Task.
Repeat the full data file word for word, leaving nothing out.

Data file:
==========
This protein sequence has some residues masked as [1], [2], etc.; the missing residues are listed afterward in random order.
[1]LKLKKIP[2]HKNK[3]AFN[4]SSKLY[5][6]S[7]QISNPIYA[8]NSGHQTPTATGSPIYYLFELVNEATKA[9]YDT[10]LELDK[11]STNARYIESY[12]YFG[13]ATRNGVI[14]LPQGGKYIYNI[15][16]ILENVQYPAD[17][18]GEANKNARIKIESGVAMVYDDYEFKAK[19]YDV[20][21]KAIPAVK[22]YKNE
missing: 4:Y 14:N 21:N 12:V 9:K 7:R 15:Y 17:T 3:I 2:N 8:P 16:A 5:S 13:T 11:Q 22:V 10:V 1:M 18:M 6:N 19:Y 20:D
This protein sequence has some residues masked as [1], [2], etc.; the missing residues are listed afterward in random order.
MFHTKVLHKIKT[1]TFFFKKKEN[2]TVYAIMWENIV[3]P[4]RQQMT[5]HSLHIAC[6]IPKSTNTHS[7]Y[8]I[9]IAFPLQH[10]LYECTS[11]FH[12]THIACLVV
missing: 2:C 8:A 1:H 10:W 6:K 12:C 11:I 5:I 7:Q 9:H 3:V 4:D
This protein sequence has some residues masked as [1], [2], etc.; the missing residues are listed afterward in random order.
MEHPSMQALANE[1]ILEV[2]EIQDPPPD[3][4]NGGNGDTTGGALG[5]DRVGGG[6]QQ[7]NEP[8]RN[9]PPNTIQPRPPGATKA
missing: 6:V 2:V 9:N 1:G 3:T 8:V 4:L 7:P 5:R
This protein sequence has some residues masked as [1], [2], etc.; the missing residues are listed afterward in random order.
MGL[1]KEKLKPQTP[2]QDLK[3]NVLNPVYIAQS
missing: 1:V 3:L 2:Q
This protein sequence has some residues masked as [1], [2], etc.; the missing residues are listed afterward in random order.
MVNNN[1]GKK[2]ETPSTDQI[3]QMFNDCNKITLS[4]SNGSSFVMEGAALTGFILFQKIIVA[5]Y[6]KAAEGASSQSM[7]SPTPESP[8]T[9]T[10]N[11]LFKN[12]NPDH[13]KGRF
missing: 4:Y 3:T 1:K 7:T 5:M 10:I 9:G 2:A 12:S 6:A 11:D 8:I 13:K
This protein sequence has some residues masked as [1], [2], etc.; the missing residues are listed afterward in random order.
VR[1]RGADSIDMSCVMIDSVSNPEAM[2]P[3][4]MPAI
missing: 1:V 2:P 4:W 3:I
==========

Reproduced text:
This protein sequence has some residues masked as [1], [2], etc.; the missing residues are listed afterward in random order.
[1]LKLKKIP[2]HKNK[3]AFN[4]SSKLY[5][6]S[7]QISNPIYA[8]NSGHQTPTATGSPIYYLFELVNEATKA[9]YDT[10]LELDK[11]STNARYIESY[12]YFG[13]ATRNGVI[14]LPQGGKYIYNI[15][16]ILENVQYPAD[17][18]GEANKNARIKIESGVAMVYDDYEFKAK[19]YDV[20][21]KAIPAVK[22]YKNE
missing: 4:Y 14:N 21:N 12:V 9:K 7:R 15:Y 17:T 3:I 2:N 8:P 16:A 5:S 13:T 11:Q 22:V 10:V 1:M 18:M 6:N 19:Y 20:D
This protein sequence has some residues masked as [1], [2], etc.; the missing residues are listed afterward in random order.
MFHTKVLHKIKT[1]TFFFKKKEN[2]TVYAIMWENIV[3]P[4]RQQMT[5]HSLHIAC[6]IPKSTNTHS[7]Y[8]I[9]IAFPLQH[10]LYECTS[11]FH[12]THIACLVV
missing: 2:C 8:A 1:H 10:W 6:K 12:C 11:I 5:I 7:Q 9:H 3:V 4:D
This protein sequence has some residues masked as [1], [2], etc.; the missing residues are listed afterward in random order.
MEHPSMQALANE[1]ILEV[2]EIQDPPPD[3][4]NGGNGDTTGGALG[5]DRVGGG[6]QQ[7]NEP[8]RN[9]PPNTIQPRPPGATKA
missing: 6:V 2:V 9:N 1:G 3:T 8:V 4:L 7:P 5:R
This protein sequence has some residues masked as [1], [2], etc.; the missing residues are listed afterward in random order.
MGL[1]KEKLKPQTP[2]QDLK[3]NVLNPVYIAQS
missing: 1:V 3:L 2:Q
This protein sequence has some residues masked as [1], [2], etc.; the missing residues are listed afterward in random order.
MVNNN[1]GKK[2]ETPSTDQI[3]QMFNDCNKITLS[4]SNGSSFVMEGAALTGFILFQKIIVA[5]Y[6]KAAEGASSQSM[7]SPTPESP[8]T[9]T[10]N[11]LFKN[12]NPDH[13]KGRF
missing: 4:Y 3:T 1:K 7:T 5:M 10:I 9:G 2:A 12:S 6:A 11:D 8:I 13:K
This protein sequence has some residues masked as [1], [2], etc.; the missing residues are listed afterward in random order.
VR[1]RGADSIDMSCVMIDSVSNPEAM[2]P[3][4]MPAI
missing: 1:V 2:P 4:W 3:I